Toyota is not a brand synonymous with sportiness, but this is a perception the Japanese company is trying to change. Along with the upcoming Supra and the launch of the GR subbrand in the rest of the world, Toyota is now expanding the TRD lineup in the US, adding a TRD model for both the Camry and the Avalon in LA. The engines receive no extra power, staying at 301 hp, but exhaust, suspension, and brake upgrades should make them better to drive. Both sedans also get a body kit featuring a front splitter, side skirts, a spoiler, and a rear diffuser. Expect the TRD treatment to proliferate Toyota’s lineup in the coming years.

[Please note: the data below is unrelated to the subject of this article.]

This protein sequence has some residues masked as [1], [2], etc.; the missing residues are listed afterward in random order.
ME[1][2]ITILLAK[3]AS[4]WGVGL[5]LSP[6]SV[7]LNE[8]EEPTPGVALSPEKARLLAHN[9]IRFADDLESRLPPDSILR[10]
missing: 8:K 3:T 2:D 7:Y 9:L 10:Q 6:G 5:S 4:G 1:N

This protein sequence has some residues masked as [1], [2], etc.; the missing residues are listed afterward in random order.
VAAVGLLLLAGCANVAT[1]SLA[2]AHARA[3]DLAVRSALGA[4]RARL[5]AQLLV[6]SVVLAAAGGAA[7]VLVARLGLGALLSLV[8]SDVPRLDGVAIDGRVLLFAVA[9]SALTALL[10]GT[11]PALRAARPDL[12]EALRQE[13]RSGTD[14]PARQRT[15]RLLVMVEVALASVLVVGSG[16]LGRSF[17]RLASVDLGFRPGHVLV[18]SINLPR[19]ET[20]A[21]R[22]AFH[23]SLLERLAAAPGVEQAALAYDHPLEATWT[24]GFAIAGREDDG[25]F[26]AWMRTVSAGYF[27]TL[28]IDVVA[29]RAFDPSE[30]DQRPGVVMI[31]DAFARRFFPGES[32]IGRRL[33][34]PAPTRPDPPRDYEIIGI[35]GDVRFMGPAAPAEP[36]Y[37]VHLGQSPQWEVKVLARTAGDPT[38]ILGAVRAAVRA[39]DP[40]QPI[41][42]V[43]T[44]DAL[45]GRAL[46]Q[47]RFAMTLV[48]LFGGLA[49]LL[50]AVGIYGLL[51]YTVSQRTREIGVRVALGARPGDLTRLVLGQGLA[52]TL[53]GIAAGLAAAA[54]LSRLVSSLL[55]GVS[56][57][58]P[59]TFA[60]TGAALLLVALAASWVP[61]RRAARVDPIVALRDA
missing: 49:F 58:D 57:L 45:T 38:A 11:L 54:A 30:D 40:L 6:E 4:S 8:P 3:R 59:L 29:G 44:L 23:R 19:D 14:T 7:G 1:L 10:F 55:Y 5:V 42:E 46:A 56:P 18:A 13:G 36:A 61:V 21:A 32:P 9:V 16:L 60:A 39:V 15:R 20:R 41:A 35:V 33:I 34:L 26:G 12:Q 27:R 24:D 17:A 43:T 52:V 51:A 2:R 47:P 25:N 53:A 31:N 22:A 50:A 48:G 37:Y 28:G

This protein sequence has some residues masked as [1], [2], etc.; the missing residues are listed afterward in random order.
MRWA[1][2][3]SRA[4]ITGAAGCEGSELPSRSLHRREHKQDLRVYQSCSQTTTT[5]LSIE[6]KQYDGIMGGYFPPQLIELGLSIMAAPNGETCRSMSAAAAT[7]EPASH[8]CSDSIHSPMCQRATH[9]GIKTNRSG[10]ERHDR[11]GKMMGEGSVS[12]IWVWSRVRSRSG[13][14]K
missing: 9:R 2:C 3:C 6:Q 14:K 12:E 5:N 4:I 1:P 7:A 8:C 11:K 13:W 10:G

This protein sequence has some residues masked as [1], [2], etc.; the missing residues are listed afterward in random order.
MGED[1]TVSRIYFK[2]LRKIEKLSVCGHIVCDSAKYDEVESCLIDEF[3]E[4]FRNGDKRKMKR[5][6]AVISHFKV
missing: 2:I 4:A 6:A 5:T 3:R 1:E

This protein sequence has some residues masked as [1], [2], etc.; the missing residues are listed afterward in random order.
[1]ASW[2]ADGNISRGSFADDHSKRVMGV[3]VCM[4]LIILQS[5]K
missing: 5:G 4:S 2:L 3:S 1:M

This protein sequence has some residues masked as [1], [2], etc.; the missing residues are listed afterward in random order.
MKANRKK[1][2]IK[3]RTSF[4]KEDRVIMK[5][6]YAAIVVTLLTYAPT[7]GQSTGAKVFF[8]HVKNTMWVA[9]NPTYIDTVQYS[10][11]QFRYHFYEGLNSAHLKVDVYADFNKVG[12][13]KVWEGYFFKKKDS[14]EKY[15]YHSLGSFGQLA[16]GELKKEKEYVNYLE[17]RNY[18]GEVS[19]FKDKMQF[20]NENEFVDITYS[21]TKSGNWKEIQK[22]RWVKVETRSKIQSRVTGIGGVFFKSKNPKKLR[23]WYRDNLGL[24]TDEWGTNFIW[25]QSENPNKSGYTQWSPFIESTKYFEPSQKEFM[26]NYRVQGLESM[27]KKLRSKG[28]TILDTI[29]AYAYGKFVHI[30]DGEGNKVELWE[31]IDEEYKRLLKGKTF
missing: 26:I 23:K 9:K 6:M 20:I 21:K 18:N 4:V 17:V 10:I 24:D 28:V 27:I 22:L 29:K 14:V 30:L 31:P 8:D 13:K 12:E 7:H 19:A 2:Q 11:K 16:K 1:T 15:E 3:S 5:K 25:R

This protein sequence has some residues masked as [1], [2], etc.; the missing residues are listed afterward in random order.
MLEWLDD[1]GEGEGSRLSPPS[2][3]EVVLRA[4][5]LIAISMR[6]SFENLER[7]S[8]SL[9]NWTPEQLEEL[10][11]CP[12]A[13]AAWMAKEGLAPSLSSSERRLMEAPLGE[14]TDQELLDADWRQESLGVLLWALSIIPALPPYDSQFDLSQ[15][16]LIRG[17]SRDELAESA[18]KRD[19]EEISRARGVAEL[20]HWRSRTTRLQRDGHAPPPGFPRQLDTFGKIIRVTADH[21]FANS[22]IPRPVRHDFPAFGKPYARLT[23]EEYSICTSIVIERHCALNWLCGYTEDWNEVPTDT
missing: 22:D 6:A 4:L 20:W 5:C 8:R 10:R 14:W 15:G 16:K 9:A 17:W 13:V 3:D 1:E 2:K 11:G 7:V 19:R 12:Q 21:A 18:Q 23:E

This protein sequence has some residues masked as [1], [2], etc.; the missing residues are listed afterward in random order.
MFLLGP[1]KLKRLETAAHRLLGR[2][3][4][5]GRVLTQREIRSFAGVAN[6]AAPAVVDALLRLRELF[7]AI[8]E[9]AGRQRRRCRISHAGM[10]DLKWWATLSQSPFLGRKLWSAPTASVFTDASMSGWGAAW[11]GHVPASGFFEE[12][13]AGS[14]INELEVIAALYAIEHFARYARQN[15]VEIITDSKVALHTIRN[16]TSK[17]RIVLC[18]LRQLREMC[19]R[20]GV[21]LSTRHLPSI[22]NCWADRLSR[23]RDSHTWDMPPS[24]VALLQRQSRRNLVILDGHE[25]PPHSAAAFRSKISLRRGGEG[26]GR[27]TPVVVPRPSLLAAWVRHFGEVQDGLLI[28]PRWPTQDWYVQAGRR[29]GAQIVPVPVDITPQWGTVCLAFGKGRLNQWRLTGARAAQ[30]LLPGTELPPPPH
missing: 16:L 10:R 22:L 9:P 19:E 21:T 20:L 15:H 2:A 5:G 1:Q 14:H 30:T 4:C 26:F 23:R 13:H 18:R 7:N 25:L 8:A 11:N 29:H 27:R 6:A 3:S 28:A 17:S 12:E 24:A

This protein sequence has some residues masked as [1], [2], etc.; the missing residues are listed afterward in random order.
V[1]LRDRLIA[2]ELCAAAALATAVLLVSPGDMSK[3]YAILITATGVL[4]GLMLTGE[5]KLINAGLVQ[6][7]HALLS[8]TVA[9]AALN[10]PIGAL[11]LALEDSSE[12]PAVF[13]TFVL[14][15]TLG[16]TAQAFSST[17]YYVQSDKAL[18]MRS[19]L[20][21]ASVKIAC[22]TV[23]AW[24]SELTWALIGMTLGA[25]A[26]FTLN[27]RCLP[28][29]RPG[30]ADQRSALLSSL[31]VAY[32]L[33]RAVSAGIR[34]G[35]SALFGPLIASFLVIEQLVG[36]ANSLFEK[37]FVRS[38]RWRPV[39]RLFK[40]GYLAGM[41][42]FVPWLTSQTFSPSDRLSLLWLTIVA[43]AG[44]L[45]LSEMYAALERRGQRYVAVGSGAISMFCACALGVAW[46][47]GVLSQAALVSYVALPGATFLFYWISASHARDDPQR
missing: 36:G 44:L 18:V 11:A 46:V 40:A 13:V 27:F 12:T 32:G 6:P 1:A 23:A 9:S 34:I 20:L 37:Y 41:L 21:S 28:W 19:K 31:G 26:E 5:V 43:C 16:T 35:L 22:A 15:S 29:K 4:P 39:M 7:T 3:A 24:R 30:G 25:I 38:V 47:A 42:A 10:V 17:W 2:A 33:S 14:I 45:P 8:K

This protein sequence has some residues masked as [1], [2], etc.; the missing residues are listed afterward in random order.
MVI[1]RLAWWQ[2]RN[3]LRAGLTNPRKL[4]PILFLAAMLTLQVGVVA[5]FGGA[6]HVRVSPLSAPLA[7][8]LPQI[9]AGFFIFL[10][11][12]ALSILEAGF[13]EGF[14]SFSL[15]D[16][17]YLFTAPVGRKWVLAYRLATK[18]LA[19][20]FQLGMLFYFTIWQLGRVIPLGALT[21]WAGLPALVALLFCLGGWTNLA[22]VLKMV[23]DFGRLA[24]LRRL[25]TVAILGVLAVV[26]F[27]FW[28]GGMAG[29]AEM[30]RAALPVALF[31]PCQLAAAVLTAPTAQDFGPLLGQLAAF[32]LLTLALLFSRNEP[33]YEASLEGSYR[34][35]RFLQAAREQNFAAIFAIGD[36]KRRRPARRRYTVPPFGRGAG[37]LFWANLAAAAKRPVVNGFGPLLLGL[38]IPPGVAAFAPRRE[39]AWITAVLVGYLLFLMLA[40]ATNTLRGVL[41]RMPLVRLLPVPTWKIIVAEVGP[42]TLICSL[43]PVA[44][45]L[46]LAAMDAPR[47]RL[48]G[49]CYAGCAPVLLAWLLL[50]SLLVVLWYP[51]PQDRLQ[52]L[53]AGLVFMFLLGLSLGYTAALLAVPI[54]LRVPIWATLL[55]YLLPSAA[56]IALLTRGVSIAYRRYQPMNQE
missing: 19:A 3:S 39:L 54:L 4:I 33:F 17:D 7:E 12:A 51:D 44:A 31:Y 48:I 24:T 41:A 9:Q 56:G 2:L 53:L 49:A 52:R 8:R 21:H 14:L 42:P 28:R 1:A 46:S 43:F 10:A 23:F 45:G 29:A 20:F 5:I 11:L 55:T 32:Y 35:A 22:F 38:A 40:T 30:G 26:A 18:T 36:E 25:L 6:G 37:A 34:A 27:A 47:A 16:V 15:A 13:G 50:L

After reviving the 8 Series Coupe at this year’s 24 Hours of Le Mans, BMW’s has chopped the roof off the create the first ever 8 Series Convertible. In the US, the 8 Series Coupe will be sold only in M850i xDrive trim at first, and this applies to the Convertible as well. While everything under the hood is the same as in the coupe, the fully-electric soft-top roof takes only 15 seconds to raise or lower at speeds up to 30 mph.
BMW also brought its largest vehicle ever, the new X7 SUV, to the City of Angels. With three-row of seating and an imposing design, this behemoth will start at $73,900 when it goes on sale early next year. Under the hood, the X7 packs a turbocharged 3.0-liter inline-six with 335 hp in the xDrive40i trim. Big spenders will opt for the xDrive50i, with its 4.4-liter twin-turbo V8. Producing 456 hp, this engine helps propel the X7 to 60 mph in 5.2 seconds, 0.6-sec quicker than the xDrive40i. An SUV-coupe dubbed the X8 is expected to be arriving not long after.